FRANKFORT — Kentucky’s prosecutors are the latest group to warn state lawmakers their offices can’t withstand potential significant funding cuts.
In the face of a predicted $200 million shortfall in the current fiscal year, Gov. Matt Bevin’s office has asked state agencies and offices to prepare for a potential funding cut of 17 percent, which would equal roughly $8.5 million from the prosecutors' budgets according to some estimates.
County attorneys say they are already strapped with rising caseloads, an opioid epidemic and increasing child guardianship cases.
That kind of cut could lead to the loss of one-third of employees in commonwealth and county attorneys’ offices, the prosecutors said, and those types of staff reductions will affect public safety and the operation of the criminal justice system itself.
Bevin aims to save $350 million to cover that $200 million shortfall and replenish the Rainy Day Fund with $150 million. That fund is expected to be depleted by withdrawals to balance the budget and to cover unanticipated expenses and emergencies by the end of the fiscal year on June 30, 2018.
On top of that, Bevin is warning that failure to address the state’s poorly funded pension systems could lead to more budget cuts throughout the rest of government.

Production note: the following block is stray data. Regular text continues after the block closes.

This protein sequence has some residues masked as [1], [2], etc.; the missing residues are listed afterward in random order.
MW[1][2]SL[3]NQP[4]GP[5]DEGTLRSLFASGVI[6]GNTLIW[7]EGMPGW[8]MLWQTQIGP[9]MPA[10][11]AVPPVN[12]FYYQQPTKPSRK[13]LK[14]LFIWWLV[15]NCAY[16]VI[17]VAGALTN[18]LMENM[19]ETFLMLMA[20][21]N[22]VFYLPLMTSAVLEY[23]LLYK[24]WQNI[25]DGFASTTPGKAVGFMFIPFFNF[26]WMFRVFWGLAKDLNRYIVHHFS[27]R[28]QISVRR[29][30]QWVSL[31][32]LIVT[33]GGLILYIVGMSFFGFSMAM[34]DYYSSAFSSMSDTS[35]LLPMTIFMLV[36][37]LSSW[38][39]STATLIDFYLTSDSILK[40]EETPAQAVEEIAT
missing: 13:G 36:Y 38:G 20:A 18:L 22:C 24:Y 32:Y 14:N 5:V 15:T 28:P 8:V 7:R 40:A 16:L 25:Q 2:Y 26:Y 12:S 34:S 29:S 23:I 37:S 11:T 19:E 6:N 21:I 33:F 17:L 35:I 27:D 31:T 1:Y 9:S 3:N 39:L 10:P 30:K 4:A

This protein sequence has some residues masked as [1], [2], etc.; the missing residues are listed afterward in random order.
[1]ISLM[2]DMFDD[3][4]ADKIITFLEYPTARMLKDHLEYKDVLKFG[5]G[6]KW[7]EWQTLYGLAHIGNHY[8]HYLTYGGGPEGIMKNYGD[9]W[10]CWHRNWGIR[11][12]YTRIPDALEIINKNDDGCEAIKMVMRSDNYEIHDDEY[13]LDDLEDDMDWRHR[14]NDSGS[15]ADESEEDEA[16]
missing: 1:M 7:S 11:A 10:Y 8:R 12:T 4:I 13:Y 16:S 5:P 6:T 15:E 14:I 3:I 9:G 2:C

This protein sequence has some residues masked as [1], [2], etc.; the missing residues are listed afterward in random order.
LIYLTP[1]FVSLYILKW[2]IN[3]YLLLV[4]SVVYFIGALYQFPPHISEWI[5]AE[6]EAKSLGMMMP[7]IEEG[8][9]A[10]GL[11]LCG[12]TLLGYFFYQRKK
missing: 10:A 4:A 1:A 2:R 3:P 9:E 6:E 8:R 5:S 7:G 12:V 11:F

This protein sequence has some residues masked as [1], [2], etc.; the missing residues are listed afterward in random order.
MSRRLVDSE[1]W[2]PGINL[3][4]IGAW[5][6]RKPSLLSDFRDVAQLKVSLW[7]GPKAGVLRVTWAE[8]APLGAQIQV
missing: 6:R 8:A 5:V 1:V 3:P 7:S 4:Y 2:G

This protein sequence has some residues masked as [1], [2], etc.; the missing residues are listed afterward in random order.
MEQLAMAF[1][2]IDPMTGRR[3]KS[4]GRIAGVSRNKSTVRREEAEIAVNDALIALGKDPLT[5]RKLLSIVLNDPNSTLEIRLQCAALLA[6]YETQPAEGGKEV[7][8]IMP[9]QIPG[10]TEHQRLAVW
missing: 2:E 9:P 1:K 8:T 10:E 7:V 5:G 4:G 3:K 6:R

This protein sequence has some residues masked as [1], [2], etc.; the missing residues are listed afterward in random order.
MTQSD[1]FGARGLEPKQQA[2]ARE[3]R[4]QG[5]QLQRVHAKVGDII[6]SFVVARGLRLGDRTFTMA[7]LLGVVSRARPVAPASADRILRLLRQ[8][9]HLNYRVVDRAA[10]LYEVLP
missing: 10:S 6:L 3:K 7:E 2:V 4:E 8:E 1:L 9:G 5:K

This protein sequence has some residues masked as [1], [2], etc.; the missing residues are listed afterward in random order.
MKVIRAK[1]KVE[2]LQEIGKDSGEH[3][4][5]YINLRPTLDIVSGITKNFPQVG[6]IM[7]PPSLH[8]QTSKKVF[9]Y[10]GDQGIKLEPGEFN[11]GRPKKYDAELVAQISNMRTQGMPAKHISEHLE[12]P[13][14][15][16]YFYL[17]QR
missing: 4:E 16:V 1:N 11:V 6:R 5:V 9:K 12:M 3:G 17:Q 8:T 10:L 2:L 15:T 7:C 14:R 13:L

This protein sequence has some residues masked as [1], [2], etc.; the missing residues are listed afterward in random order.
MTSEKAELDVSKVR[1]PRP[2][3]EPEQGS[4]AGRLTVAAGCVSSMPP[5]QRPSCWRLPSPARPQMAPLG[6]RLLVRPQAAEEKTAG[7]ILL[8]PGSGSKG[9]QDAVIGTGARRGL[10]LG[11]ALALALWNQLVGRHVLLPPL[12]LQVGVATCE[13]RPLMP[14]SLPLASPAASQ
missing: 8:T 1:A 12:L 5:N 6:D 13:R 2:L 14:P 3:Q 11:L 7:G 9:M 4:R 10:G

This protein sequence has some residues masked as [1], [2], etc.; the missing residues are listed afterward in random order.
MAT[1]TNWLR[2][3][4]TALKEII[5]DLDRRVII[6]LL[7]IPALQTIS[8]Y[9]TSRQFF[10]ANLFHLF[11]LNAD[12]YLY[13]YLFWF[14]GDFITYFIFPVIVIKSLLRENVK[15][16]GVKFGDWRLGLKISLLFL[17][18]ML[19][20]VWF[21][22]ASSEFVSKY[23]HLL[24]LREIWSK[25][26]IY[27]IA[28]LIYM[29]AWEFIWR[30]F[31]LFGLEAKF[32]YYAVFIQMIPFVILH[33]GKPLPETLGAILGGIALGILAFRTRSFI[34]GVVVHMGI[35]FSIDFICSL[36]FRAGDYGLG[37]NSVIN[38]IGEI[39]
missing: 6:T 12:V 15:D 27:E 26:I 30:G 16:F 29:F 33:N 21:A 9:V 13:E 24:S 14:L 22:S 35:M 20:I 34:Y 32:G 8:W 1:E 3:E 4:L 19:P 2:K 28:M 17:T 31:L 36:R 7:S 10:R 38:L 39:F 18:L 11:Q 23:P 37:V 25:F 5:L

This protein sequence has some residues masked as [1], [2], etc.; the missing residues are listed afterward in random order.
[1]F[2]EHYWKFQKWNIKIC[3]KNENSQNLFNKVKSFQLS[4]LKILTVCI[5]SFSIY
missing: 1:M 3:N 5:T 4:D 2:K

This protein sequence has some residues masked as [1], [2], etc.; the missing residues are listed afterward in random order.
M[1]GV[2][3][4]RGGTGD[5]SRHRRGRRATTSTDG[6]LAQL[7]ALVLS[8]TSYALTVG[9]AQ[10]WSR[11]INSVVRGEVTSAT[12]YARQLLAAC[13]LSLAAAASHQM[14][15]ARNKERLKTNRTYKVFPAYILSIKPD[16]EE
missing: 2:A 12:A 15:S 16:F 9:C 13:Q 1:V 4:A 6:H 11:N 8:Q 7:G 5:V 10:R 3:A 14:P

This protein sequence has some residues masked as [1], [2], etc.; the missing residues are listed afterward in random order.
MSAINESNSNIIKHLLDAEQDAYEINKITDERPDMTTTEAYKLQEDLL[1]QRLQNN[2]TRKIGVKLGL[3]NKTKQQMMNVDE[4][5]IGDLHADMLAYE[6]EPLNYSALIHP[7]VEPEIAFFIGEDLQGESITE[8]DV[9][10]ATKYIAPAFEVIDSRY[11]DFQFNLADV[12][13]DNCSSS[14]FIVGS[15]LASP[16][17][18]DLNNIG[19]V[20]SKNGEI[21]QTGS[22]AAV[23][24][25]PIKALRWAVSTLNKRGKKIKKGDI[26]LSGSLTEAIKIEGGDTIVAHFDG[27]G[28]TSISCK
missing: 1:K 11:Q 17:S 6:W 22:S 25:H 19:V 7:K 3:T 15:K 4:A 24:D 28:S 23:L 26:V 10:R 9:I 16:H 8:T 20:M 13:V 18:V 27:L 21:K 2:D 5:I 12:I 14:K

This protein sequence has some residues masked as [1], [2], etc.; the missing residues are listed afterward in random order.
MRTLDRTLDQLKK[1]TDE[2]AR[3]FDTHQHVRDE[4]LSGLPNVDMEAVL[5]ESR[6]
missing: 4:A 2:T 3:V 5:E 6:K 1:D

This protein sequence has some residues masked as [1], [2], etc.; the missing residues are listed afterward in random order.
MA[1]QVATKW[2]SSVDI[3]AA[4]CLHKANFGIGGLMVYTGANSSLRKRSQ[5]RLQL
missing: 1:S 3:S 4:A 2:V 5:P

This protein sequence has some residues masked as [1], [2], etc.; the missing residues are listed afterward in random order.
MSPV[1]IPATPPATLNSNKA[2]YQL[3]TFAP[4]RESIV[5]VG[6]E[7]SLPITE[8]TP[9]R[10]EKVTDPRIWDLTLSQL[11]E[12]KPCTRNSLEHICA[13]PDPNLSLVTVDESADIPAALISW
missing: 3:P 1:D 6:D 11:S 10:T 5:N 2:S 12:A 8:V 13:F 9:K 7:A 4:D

The governor's budget director recently sent out another letter to state and local officials and school districts indicating their contributions to the pension systems are likely to rise dramatically if lawmakers are unable to reform the system in a special session.
Prosecutors’ offices would have to fund those increased contributions even as their state funding is cut. But that’s not the worst of it, according to one Commonwealth Attorney.
A 17 percent cut in funding means the “criminal justice system will come to a halt,” said Chris Cohron, Warren County Commonwealth Attorney.
Henderson County Attorney Steve Gold said 99 percent of his office budget is in the form of salaries.
“So if we cut, we’re cutting people and, honestly, we don’t have enough people as it is,” Gold told lawmakers. “This is something that poses real existential issues for us.”
Kenton County Commonwealth Attorney Rob Sanders told the Interim Judiciary Committee that he and Cohron told Chilton they simply can’t withstand a 17 percent cut but Chilton said they must nonetheless provide a plan to cover such potential cuts.
Sanders said he told Chilton the only plan prosecutors could offer would be “to close our doors.”
Lawmakers were sympathetic.
Committee chair Sen. Whitney Westerfield, R-Hopkinsville, a former assistant Commonwealth Attorney, called the prospects described by the prosecutors “ugly” and said he hoped they can be spared budget cuts.
“I don’t see how you do what you do with what little we give you now,” said Rep. Jason Nemes, R-Louisville, an attorney. “We need to give you more money (rather than less).”
But lawmakers aren’t willing to attempt tax reform which might generate additional revenue in a special session this fall, as Bevin originally proposed.
Instead, they want to wait until after the 2018 General Assembly — when they must craft a new two-year state budget. It presumably won’t include any new money to prevent the funding cuts Chilton says are likely.